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Some quotations on the climate crisis

This is a short post to present my recent slideshow of quotations from some prominent politicians and scientists on climate change. The slideshow is a work in progress, and will be extended over time.

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From the tragedy of recent events such as Typhoon Haiyan in the Philippines may rise the demand of the masses that finally convinces politicians to treat climate change as the crisis that it is, implementing an effective state of emergency.

In referring to a state of emergency, I have in mind the type of scenario referred to in an interview from from 17th April 2009 on Beyond Zero Radio (3CR Melbourne) with Janet Larsen, Director of Research at the Earth Policy Institute in the USA. The interviewer was Scott Bilby. They were discussing the book “Plan B 3.0: Mobilizing to save civilization“.  Here’s an extract:

Scott: “That war-footing that’s been spoken about by a few people, and can you just basically tell our audiences about the kind of World War 2 analogy?”

Janet: “Well, certainly. Sometimes social change happens rather gradually, and other times it happens immediately. You go to bed one night and you wake up, and you’re in a new world and it’s that latter case that is what happened in the United States back in 1941, December 7th, when the Japanese bombed Pearl Harbour. Before that point, most Americans were rather reluctant to get involved in a massive war being fought on the far sides of two distant oceans. They didn’t feel affected, and there was very little public support to get involved.”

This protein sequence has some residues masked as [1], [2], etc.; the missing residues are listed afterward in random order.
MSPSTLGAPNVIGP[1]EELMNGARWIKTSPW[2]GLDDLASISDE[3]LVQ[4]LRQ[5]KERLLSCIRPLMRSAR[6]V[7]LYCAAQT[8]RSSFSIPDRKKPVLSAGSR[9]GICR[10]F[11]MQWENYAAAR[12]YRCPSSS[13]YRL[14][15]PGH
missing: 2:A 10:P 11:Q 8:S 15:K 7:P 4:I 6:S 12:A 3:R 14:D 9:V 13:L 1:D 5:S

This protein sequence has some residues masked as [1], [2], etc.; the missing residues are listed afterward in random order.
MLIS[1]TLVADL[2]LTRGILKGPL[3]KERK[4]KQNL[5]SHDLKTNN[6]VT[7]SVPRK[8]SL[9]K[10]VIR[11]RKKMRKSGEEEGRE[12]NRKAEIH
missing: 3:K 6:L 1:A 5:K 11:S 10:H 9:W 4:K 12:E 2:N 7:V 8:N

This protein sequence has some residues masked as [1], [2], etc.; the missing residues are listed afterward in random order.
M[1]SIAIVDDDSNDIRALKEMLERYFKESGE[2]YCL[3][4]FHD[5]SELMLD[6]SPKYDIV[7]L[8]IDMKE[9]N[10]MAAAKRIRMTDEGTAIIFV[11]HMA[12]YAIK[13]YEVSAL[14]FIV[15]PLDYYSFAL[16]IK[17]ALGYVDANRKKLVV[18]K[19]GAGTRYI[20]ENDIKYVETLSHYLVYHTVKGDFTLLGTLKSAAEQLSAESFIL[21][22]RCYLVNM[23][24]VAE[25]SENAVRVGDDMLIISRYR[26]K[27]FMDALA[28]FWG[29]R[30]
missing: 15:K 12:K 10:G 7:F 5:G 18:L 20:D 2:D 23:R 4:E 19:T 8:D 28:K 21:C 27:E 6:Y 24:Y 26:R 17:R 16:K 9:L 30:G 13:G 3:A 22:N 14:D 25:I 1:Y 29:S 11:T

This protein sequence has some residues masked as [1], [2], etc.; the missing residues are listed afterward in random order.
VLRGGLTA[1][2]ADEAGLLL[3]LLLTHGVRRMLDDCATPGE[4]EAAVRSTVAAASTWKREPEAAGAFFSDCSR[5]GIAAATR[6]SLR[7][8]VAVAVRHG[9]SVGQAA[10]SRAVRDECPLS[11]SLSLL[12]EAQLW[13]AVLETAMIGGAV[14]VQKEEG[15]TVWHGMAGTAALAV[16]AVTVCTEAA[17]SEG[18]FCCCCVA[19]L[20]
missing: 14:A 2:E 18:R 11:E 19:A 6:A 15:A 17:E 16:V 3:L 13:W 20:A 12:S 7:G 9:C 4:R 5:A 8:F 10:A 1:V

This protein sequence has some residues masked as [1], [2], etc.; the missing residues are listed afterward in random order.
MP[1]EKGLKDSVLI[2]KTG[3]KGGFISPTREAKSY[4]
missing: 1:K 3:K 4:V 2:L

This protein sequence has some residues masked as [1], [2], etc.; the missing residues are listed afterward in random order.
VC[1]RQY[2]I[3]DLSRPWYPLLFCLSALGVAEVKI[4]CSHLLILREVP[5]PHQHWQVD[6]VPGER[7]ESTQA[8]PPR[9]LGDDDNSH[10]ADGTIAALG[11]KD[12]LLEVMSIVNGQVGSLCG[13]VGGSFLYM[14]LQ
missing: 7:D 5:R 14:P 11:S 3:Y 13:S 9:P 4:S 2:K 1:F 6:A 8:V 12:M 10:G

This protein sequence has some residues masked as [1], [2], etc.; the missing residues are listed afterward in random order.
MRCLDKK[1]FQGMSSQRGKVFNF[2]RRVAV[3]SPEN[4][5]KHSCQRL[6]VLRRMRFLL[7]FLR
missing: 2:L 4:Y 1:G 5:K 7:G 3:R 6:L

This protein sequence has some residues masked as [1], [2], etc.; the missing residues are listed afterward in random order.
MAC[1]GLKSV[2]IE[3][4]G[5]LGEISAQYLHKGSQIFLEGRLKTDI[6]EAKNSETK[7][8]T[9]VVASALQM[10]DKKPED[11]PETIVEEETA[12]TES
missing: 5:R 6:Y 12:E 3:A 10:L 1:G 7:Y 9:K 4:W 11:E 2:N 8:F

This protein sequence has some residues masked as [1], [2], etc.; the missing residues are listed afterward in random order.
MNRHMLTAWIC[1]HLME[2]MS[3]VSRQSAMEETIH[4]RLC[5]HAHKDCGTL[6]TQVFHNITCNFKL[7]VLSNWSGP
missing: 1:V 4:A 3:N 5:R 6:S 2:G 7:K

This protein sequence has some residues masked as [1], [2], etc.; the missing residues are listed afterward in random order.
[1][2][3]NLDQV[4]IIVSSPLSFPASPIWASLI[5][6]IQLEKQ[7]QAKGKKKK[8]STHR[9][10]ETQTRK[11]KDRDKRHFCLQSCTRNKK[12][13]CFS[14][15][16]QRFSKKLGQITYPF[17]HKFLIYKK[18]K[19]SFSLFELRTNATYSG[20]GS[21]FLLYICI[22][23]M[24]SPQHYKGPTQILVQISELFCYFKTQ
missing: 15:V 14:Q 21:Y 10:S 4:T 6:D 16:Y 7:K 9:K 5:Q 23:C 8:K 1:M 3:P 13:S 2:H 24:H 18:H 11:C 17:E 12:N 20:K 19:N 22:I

“After Pearl Harbour was bombed, one month later, President Roosevelt could stand before the country giving his State of the Union address and in that address he announced this incredibly ambitious arms production goals. He said we’re going to produce 45,000 tanks, 60,000 planes, 20,000 anti-aircraft guns and 6 million tons of merchant shipping. These are enormous numbers and after that he called in the leaders of the American auto manufacturing companies and he said, ‘we’re going to need all your capacity to help us achieve these goals’, and apparently the leaders of these companies hem’d and hahhed and said, ‘well you know, Mr President, we will do our best. That will be difficult, but you know, we are making these cars, but we’re going to try’. And his reply was along the lines of, ‘You don’t understand. We’re not going to be producing any cars. We’re going to be devoting all of our resources to this war effort.”

“And indeed between early 1942 and 1944, there were essentially no cars produced in this country, but instead they were churning out planes and tanks, and toy factories started manufacturing compasses, and spark plug factories were churning out machine guns. Those that made corsets were then making grenade belts. So, we, in just a matter of months, we completely restructured the U.S economy. And this is kind of massive and rapid scale restructuring that we’re saying we need to confront the challenges we’re facing today. Mainly, this is what we need to do to stop climate change from spinning out of control.”

Adopting this sort of mindset in relation to climate change may be our only hope, provided it’s not too late.

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Paul Mahony is an environmental and animal rights campaigner who is trying to remove what he considers to be blinkers and blindspots in the community, resulting from social, cultural and commercial conditioning. You can find Paul on Twitter, Slideshare, Sribd and his own blogging site, Terrastendo.

This article first appeared on the author's Terrastendo website on 15th November, 2013

Image: Parliament House in Canberra, Australia, © Dan Breckwoldt | Dreamstime.com

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